you know, i never used ZF myself. just googled for zend framework database encoding –  Your Common Sense Apr 15 '11 at 11:49

The thing to remember with UTF-8 is this:

Everything in your entire application needs to be UTF-8!

For a normal PHP/MySQL web application (a form, posting to a database), you need to check if:

  1. Your database connection uses UTF-8 (execute this query right after your connection is set up: SET NAMES UTF8;)
  2. Your PHP code uses UTF-8. That means no using character set translation/encoding functions (no need to when everything is UTF-8).
  3. Your HTML output is UTF-8, by either sending a Content-Type: text/html; charset=utf8 header, of using a <meta charset="utf8"> tag (for HTML5, for other HTML variants, use <meta http-equiv="Content-Type" content="text/html; charset=utf8">)

In your case of var_dump'ing, there is just some plain text that is sent to the browser, without any mention of a character set. Looking at rule #3, this means your browser is displaying this in a different character set, presumably latin1, thus giving you the diamonds/question marks/blocks.

If you need to check if your data is stored properly, use a database client like PHPMyAdmin to view the record. This way you're viewing the content as UTF-8 (NOTE: this is a setting in PMA, so check if it is not set to a different charset!).

On a side note, set the collation of your databases' text columns to utf8_general_ci, this is not used for storing, but for sorting. So this isn't related to your problem, but it's a good practice to do so.

share|improve this answer
I think that 1) is my problem. I'm using zend framework and following Col. Shrapnel information I should configure that. Only, I use a configuration file and not a variable for my parameters. 2) that's good. 3) that's good. My data did come from a iso-8859-1 database. I've loaded them with kettle and modified their encoding on the fly to utf-8. The test look-at-data-directly-in-db is successful (MSQL workbench!). So they are indeed utf-8 now. This answer deserves at least a thumbs up even if my problem is not completely fixed yet! –  ndefontenay Apr 15 '11 at 11:32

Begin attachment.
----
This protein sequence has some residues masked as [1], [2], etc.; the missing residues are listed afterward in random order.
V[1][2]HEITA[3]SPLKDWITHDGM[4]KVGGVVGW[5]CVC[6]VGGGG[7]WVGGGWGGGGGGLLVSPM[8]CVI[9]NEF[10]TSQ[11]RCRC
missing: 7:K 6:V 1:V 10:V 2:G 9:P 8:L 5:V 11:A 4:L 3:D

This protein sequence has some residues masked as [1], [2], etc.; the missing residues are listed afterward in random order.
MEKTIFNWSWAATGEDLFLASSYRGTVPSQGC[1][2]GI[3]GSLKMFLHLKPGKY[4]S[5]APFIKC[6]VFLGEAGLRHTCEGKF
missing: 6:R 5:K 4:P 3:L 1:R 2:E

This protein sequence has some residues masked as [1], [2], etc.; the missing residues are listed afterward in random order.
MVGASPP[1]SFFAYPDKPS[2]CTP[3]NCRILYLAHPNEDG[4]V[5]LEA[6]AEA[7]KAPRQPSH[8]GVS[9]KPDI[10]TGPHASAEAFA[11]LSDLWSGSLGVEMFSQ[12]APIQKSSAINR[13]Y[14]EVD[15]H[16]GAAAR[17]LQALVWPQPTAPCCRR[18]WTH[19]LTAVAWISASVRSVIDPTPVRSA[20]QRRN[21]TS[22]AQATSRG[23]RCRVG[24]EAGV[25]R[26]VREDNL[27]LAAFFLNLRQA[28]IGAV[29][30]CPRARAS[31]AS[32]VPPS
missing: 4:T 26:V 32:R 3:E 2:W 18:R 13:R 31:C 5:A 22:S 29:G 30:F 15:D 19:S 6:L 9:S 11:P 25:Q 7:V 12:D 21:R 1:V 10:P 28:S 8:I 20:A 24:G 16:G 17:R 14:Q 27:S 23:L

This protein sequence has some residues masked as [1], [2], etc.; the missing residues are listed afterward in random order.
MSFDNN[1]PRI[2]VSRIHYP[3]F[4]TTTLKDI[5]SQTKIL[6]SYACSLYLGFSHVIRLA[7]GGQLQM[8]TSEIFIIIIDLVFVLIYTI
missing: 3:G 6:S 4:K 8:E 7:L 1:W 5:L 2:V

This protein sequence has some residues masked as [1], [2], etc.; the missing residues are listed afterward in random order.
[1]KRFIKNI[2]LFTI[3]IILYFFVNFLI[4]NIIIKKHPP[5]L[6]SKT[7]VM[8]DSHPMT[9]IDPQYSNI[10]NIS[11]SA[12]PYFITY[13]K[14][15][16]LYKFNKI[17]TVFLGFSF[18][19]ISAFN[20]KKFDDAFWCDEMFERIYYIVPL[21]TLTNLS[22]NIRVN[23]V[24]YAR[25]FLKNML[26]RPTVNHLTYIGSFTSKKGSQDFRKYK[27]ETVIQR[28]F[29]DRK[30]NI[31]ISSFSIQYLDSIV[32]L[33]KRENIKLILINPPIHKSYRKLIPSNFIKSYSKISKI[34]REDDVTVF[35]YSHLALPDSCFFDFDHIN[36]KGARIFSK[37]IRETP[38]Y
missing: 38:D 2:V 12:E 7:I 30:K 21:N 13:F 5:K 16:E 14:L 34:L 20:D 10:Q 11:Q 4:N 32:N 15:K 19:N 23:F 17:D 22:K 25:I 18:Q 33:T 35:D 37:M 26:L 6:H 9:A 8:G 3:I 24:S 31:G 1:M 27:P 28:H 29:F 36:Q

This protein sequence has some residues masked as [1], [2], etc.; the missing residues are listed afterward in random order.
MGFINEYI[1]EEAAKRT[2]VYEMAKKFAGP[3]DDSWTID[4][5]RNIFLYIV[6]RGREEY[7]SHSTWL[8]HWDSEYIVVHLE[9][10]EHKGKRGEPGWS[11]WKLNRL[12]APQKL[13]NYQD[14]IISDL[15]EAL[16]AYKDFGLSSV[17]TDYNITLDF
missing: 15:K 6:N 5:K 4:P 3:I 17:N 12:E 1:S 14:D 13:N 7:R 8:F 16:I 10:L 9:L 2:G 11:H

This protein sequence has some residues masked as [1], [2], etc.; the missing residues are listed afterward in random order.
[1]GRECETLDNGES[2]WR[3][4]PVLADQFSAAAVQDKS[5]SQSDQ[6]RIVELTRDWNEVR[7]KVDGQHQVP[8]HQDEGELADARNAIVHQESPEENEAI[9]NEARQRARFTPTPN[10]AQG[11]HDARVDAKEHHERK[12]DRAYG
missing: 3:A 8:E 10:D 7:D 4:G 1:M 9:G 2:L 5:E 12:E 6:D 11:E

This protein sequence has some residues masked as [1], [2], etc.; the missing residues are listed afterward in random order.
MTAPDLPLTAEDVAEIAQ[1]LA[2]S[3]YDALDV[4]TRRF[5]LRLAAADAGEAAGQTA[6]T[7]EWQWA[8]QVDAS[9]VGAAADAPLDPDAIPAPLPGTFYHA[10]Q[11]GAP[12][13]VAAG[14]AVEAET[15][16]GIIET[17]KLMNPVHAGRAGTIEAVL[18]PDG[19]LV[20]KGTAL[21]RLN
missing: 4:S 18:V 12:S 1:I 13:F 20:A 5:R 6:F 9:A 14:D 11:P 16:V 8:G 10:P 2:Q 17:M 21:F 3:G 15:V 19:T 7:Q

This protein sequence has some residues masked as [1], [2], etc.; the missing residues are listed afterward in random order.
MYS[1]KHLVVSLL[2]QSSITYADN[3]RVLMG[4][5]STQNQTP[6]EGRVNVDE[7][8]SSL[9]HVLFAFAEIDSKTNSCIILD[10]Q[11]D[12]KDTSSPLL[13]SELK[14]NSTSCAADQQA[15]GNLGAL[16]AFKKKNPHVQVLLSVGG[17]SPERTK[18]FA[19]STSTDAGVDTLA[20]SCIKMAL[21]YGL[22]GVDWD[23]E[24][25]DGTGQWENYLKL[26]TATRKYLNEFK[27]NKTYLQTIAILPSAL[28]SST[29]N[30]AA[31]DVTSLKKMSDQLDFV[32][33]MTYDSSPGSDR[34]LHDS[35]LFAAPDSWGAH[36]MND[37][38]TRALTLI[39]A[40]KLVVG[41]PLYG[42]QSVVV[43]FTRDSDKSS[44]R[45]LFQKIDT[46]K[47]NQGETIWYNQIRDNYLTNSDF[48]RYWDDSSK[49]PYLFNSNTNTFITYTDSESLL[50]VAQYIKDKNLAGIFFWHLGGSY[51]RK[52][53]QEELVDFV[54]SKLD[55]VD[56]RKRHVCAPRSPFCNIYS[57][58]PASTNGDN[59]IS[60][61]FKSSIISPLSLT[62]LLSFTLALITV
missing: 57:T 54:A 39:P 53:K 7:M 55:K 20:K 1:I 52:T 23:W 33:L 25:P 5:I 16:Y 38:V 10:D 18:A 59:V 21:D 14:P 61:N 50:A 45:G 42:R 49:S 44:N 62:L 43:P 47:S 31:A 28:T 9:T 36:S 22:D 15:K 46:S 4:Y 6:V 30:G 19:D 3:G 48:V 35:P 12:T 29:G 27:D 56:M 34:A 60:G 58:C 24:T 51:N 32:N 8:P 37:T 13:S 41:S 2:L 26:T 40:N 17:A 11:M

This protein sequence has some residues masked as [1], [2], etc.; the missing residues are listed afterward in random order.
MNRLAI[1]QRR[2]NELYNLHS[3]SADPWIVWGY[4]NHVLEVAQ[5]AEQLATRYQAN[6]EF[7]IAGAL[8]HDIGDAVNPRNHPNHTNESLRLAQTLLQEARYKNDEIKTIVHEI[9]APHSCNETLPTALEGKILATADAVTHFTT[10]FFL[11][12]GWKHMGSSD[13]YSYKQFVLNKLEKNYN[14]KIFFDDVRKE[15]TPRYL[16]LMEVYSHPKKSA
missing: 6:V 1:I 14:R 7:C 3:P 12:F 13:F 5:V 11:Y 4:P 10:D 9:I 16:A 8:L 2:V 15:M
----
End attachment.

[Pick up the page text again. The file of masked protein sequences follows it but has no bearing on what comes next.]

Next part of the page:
ok. I thought about it and it's the answer. I just have another question for zend framework people. Thanks a lot :) –  ndefontenay Apr 15 '11 at 11:33
There is not a single reason to have Everything in UTF-8. You can have the pafe in latin1 while your database in utf. it's not a big deal and allowed by design –  Your Common Sense Apr 15 '11 at 11:47
and these <meta> tags has nothing to do with encoding. Only real HTTP header do –  Your Common Sense Apr 15 '11 at 11:48
When displaying utf-8 data in a page that has a latin1 charset, special characters are displayed wrong, because they're not in the character set. The only way to do this, is by re-encoding the text to latin1 before outputting it. But I don't see any reason to do so. –  Peter Kruithof Apr 15 '11 at 11:51